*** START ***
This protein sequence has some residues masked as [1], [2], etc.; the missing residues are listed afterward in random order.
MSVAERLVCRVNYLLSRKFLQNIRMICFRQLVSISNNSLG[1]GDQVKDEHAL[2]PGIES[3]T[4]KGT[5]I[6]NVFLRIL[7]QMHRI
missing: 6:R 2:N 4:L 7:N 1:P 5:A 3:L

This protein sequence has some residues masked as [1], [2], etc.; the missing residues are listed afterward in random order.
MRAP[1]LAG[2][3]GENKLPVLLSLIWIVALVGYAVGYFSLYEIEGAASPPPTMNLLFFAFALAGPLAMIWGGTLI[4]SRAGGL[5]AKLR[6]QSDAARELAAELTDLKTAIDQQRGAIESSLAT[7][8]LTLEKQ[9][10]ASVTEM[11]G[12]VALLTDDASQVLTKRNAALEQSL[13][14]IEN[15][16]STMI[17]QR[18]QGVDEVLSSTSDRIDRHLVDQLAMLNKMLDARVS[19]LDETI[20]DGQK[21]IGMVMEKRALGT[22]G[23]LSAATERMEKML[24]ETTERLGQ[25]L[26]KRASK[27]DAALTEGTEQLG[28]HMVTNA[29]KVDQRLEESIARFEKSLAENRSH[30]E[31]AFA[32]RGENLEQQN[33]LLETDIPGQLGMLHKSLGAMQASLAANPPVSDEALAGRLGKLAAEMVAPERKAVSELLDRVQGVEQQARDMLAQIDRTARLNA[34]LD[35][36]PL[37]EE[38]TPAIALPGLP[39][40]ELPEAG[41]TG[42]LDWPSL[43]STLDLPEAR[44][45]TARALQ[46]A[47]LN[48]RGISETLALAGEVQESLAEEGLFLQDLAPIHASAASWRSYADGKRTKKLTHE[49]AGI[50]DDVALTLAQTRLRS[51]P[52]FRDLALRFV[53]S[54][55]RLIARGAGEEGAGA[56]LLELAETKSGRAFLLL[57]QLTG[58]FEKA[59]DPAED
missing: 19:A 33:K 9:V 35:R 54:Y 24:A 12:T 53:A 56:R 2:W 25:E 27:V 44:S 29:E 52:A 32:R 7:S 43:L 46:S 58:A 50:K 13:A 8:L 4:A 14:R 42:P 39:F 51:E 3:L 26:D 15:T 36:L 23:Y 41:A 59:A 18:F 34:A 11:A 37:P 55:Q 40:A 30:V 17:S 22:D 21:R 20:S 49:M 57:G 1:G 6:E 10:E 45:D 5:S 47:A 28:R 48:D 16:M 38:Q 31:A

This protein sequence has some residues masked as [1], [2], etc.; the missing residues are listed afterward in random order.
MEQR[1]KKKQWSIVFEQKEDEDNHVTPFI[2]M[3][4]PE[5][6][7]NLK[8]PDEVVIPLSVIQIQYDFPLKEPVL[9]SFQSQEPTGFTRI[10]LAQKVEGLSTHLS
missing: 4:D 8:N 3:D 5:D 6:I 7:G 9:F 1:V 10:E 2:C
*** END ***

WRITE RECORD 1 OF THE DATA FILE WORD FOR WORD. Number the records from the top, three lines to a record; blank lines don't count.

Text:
This protein sequence has some residues masked as [1], [2], etc.; the missing residues are listed afterward in random order.
MSVAERLVCRVNYLLSRKFLQNIRMICFRQLVSISNNSLG[1]GDQVKDEHAL[2]PGIES[3]T[4]KGT[5]I[6]NVFLRIL[7]QMHRI
missing: 6:R 2:N 4:L 7:N 1:P 5:A 3:L